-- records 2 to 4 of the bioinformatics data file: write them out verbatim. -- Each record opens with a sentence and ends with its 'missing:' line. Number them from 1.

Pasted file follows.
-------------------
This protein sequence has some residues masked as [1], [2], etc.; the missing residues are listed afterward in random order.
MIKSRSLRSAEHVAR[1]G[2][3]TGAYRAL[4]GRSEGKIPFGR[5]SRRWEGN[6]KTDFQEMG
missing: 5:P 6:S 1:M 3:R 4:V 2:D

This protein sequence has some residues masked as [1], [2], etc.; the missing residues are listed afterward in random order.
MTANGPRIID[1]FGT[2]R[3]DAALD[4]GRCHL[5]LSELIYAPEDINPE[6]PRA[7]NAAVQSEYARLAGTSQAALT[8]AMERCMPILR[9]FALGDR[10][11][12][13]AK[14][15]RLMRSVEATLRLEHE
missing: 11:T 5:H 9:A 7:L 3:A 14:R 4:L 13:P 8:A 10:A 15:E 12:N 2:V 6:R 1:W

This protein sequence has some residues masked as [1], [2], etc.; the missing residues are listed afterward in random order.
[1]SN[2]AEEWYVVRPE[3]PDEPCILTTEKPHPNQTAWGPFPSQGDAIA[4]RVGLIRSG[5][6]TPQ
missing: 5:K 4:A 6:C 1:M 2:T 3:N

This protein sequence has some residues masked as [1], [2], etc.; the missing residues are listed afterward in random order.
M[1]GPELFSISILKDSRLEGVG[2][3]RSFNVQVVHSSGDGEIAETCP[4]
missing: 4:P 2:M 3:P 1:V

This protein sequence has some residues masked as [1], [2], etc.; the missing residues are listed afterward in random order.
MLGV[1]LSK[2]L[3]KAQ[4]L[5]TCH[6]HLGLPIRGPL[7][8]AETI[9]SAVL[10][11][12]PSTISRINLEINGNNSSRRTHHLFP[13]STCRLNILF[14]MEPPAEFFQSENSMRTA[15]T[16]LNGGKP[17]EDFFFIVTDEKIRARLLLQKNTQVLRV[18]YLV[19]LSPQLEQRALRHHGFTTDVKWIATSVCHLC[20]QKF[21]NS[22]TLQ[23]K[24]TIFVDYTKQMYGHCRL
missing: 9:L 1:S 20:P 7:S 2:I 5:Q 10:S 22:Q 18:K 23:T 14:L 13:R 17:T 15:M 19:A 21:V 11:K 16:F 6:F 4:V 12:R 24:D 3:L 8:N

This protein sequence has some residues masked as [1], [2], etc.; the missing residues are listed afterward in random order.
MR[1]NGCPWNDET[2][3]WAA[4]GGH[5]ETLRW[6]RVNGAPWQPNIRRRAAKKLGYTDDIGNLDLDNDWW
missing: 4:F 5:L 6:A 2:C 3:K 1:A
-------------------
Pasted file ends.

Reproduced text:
This protein sequence has some residues masked as [1], [2], etc.; the missing residues are listed afterward in random order.
MTANGPRIID[1]FGT[2]R[3]DAALD[4]GRCHL[5]LSELIYAPEDINPE[6]PRA[7]NAAVQSEYARLAGTSQAALT[8]AMERCMPILR[9]FALGDR[10][11][12][13]AK[14][15]RLMRSVEATLRLEHE
missing: 11:T 5:H 9:A 7:L 3:A 14:R 4:L 13:P 8:A 10:A 15:E 12:N 2:V 6:R 1:W

This protein sequence has some residues masked as [1], [2], etc.; the missing residues are listed afterward in random order.
[1]SN[2]AEEWYVVRPE[3]PDEPCILTTEKPHPNQTAWGPFPSQGDAIA[4]RVGLIRSG[5][6]TPQ
missing: 5:K 4:A 6:C 1:M 2:T 3:N

This protein sequence has some residues masked as [1], [2], etc.; the missing residues are listed afterward in random order.
M[1]GPELFSISILKDSRLEGVG[2][3]RSFNVQVVHSSGDGEIAETCP[4]
missing: 4:P 2:M 3:P 1:V